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Biogeosciences An interactive open-access journal of the European Geosciences Union
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https://doi.org/10.5194/bg-2019-29
© Author(s) 2019. This work is distributed under
the Creative Commons Attribution 4.0 License.
https://doi.org/10.5194/bg-2019-29
© Author(s) 2019. This work is distributed under
the Creative Commons Attribution 4.0 License.

Research article 19 Feb 2019

Research article | 19 Feb 2019

Review status
This discussion paper is a preprint. It has been under review for the journal Biogeosciences (BG). The manuscript was not accepted for further review after discussion.

Effects of nitrogen deposition on growing-season soil methane sink across global forest biomes

Enzai Du1,2, Nan Xia2, and Wim de Vries3,4 Enzai Du et al.
  • 1State Key Laboratory of Earth Surface Processes and Resource Ecology, Faculty of Geographical Science, Beijing Normal University, Beijing 100875, China
  • 2School of Natural Resources, Faculty of Geographical Science, Beijing Normal University, Beijing 100875, China
  • 3Wageningen University and Research, Environmental Research, PO Box 47, NL-6700 AA Wageningen, the Netherlands
  • 4Wageningen University and Research, Environmental Systems Analysis Group, PO Box 47, NL-6700 AA Wageningen, the Netherlands

Abstract. Anthropogenic alteration of global nitrogen (N) deposition has resulted in profound impacts on soil fluxes of greenhouse gases in terrestrial ecosystems. However, the response of soil methane (CH4) flux to N deposition remains poorly quantified in global forest. Based on a synthesis of experimental results from literature, we evaluated the effects of N deposition on growing-season soil CH4 flux across forest biomes. A distinction was made between low-level N addition that is comparable with the worldwide range in N deposition (< 60 kg N−1 yr−1) and high-level N addition (> 60 kg N−1 yr−1. The results showed that growing-season soil CH4 flux was significantly affected by N additions, the value being dependent on the N addition level and forest biome. Low-level N addition significantly increased growing-season soil CH4 uptake in boreal forest, while an opposite effect occurred in temperate and subtropical forests. However, high-level N addition significantly decreased growing-season soil CH4 uptake across boreal, temperate, and subtropical forests. At biome scale, current N deposition was estimate to increase growing-season soil CH4 sink by 0.029 Tg CH4 in boreal forest, while it decreased growing-season soil CH4 sink by 0.025 Tg CH4 and 0.051 Tg CH4 in temperate and subtropical forests, respectively. This work improves our understanding of biome-specific effect of N deposition on soil CH4 uptake and identifies knowledge gaps in the effect of N deposition on soil CH4 flux in tropical forest.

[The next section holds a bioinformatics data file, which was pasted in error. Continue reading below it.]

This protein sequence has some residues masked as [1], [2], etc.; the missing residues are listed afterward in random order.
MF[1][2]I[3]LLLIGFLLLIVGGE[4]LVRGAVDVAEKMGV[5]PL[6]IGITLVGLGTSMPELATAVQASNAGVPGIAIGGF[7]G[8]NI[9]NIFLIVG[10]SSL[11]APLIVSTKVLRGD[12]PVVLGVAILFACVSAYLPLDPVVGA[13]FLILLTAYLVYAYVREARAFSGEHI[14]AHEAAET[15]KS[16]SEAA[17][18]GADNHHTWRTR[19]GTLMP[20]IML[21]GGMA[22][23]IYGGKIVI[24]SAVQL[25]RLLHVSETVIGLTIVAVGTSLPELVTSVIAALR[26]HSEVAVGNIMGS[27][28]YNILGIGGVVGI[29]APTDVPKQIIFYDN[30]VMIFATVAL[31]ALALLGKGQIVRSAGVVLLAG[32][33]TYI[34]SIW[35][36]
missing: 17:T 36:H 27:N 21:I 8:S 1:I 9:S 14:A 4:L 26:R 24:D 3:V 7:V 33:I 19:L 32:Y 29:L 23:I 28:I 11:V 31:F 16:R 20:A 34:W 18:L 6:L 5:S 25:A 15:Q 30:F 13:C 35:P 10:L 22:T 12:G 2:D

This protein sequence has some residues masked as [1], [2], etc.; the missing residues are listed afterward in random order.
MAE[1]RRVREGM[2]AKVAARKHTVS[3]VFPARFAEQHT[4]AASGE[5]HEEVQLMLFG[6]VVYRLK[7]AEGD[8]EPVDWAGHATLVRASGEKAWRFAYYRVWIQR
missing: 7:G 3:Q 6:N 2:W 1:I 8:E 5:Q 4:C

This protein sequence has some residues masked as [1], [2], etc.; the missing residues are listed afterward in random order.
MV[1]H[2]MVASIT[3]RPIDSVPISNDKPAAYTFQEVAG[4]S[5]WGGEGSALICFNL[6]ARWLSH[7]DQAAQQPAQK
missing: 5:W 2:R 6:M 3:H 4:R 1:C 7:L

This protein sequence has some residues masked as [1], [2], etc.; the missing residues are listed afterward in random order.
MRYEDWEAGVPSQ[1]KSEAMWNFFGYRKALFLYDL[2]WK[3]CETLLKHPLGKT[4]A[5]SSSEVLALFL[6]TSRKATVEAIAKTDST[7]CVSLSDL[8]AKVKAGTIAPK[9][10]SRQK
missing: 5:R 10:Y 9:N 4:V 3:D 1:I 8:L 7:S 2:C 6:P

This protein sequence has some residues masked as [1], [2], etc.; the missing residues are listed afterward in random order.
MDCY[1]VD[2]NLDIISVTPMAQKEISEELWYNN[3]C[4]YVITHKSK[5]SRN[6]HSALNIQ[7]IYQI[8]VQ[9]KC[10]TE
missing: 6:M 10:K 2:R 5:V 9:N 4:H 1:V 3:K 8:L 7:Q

Enzai Du et al.
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Interactive discussion
Status: closed
Status: closed
AC: Author comment | RC: Referee comment | SC: Short comment | EC: Editor comment
Printer-friendly Version - Printer-friendly version Supplement - Supplement
Enzai Du et al.
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Short summary
Based on an analysis of the results from existing N addition experiments, the effect of N deposition on growing-season soil CH4 flux was assessed across global forest biomes. The results showed that growing-season soil CH4 flux was significantly affected by N additions, the effect being dependent on the N addition level and forest biome. This work improves our understanding of biome-specific effect of N deposition on soil CH4 uptake, which should be considered by process-based models.
Based on an analysis of the results from existing N addition experiments, the effect of N...
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